Sustainability can be described as "development that meets the needs of the present without sacrificing the ability of future generations to meet their very own needs." Sustainability is a fundamental environmental, economic, and social issue which represents the next natural progression into our evolving lighting standards and practice. Energy consumption, resource conservation, and long-term sustainability are significant challenges that should be addressed for any lighting installation. The direct and indirect costs of electricity require that a lighting system use the bare minimum amount of energy possible to meet up with the task and design requirements.
A good lighting design values both the environment, and energy efficiency. Nonetheless, there are a number other elements of a quality lighting system and the designer really should be cautious to never compromise these other aspects while going after energy efficiency and sustainability, but instead to maintain a harmonious balance. Sustainable lighting is made up of optimizing the use of daylighting, minimizing the consumption of energy through integrated design and effective controls, cutting down light pollution and light trespass, lessening embodied environmental effects, specifying environmentally-preferable materials and equipment, delivering system quality, flexibility, adaptability, maintainability, and durability, and providing for optimal commissioning.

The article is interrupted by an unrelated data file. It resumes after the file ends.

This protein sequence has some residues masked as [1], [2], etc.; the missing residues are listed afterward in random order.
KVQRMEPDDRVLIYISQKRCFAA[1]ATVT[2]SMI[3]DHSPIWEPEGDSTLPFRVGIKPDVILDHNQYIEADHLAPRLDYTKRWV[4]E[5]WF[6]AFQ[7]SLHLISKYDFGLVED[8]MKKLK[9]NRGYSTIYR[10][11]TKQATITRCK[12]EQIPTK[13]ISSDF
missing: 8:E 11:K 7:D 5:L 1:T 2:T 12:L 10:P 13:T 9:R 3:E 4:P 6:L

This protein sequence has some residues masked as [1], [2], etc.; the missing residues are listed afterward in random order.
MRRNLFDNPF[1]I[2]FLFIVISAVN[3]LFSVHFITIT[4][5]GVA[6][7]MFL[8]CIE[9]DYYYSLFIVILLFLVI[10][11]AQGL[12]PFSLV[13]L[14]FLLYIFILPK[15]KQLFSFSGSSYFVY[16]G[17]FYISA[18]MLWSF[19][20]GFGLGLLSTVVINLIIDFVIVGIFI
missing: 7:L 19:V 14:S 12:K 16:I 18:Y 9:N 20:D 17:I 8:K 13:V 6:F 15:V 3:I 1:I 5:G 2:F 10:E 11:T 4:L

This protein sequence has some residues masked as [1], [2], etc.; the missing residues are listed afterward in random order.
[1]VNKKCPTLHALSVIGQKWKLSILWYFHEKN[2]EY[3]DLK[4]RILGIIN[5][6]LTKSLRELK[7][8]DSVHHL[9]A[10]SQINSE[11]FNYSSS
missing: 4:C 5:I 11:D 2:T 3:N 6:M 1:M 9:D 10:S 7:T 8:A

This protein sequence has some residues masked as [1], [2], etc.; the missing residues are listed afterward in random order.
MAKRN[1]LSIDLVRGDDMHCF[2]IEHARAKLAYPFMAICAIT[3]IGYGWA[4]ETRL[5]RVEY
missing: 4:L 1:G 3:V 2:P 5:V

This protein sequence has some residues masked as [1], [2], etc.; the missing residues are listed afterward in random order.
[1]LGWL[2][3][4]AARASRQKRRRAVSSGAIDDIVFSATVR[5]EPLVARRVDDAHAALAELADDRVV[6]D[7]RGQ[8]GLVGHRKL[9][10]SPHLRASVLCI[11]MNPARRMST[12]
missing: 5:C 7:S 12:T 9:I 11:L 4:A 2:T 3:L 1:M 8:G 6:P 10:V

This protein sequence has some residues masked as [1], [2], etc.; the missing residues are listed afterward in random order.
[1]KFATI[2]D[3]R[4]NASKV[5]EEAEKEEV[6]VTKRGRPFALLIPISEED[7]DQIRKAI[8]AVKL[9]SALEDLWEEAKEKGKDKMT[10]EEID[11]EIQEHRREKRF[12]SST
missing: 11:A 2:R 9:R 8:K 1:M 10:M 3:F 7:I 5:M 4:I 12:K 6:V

The starting point for sustainable lighting is an energy-efficient system that satisfies the needs of the visual tasks. Fully integrated electric lighting, daylighting, and control systems are main lighting design elements for any building or facility trying to slash its environmental impact. The primary principle of energy efficient lighting is to provide illumination only when and where there is a need, in the quantity it is needed. The quantity needed may just be reduced by effective task and interior design. Environmental and efficiency considerations in selecting a light source system include visual acuity issues for the application, operating costs , disposal expenses , environmentally sensitive areas nearby, together with spectral distribution and/or color temperature. There is more to sustainable lighting than energy efficiency. By using the most efficient sources and luminaires presently available and designing to the lowest illumination levels proposed, huge energy savings can be predicted. Sustainability also includes the effective use of suitable materials, recycling, and disposal processes for any hazardous materials. Sustainable lighting systems are intended to ensure system flexibility and maintainability in an effort to extend the useful life of the facility and to better serve anyone's changing needs.